Residency and Lines of Descent
When considering one’s lineage, most people in the United States look to both their father’s and mother’s sides. Both paternal and maternal ancestors are considered part of one’s family. This pattern of tracing kinship is called bilateral descent. Note that kinship, or one’s traceable ancestry, can be based on blood or marriage or adoption. Sixty percent of societies, mostly modernized nations, follow a bilateral descent pattern. Unilateral descent (the tracing of kinship through one parent only) is practiced in the other 40 percent of the world’s societies, with high concentration in pastoral cultures (O’Neal 2006).
There are three types of unilateral descent: patrilineal, which follows the father’s line only; matrilineal, which follows the mother’s side only; and ambilineal, which follows either the father’s only or the mother’s side only, depending on the situation. In partrilineal societies, such as those in rural China and India, only males carry on the family surname. This gives males the prestige of permanent family membership while females are seen as only temporary members (Harrell 2001). U.S. society assumes some aspects of partrilineal decent. For instance, most children assume their father’s last name even if the mother retains her birth name.
In matrilineal societies, inheritance and family ties are traced to women. Matrilineal descent is common in Native American societies, notably the Crow and Cherokee tribes. In these societies, children are seen as belonging to the women and, therefore, one’s kinship is traced to one’s mother, grandmother, great grandmother, and so on (Mails 1996). In ambilineal societies, which are most common in Southeast Asian countries, parents may choose to associate their children with the kinship of either the mother or the father. This choice maybe based on the desire to follow stronger or more prestigious kinship lines or on cultural customs such as men following their father’s side and women following their mother’s side (Lambert 2009).
Tracing one’s line of descent to one parent rather than the other can be relevant to the issue of residence. In many cultures, newly married couples move in with, or near to, family members. In a patrilocal residence system it is customary for the wife to live with (or near) her husband’s blood relatives (or family or orientation). Patrilocal systems can be traced back thousands of years. In a DNA analysis of 4,600-year-old bones found in Germany, scientists found indicators of patrilocal living arrangements (Haak et al 2008). Patrilocal residence is thought to be disadvantageous to women because it makes them outsiders in the home and community; it also keeps them disconnected from their own blood relatives. In China, where patrilocal and patrilineal customs are common, the written symbols for maternal grandmother (wáipá) are separately translated to mean “outsider” and “women” (Cohen 2011).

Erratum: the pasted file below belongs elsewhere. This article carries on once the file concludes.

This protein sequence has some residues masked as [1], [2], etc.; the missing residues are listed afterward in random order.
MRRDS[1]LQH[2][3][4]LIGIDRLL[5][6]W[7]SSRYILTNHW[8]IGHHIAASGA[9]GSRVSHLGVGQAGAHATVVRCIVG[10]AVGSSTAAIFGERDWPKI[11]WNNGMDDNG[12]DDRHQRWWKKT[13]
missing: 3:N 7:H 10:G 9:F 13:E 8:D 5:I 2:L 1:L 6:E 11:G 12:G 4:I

Similarly, in matrilocal residence systems, where it is customary for the husband to live with his wife’s blood relatives (or her family of orientation), the husband can feel disconnected and can be labeled as an outsider. The Minangkabau people, a matrilocal society that is indigenous to the highlands of West Sumatra in Indonesia, believe that home is the place of women and they give men little power in issues relating to the home or family (Joseph and Najmabadi 2003). Most societies that use patrilocal and patrilineal systems are patriarchal, but very few societies that use matrilocal and matrilineal systems are matriarchal, as family life is often considered an important part of the culture for women, regardless of their power relative to men.
Stages of Family Life
As we’ve established, the concept of family has changed greatly in recent decades. Historically, it was often thought that many families evolved through a series of predictable stages. Developmental or “stage” theories used to play a prominent role in family sociology (Strong and DeVault 1992). Today, however, these models have been criticized for their linear and conventional assumptions as well as for their failure to capture the diversity of family forms. While reviewing some of these once-popular theories, it is important to identify their strengths and weaknesses.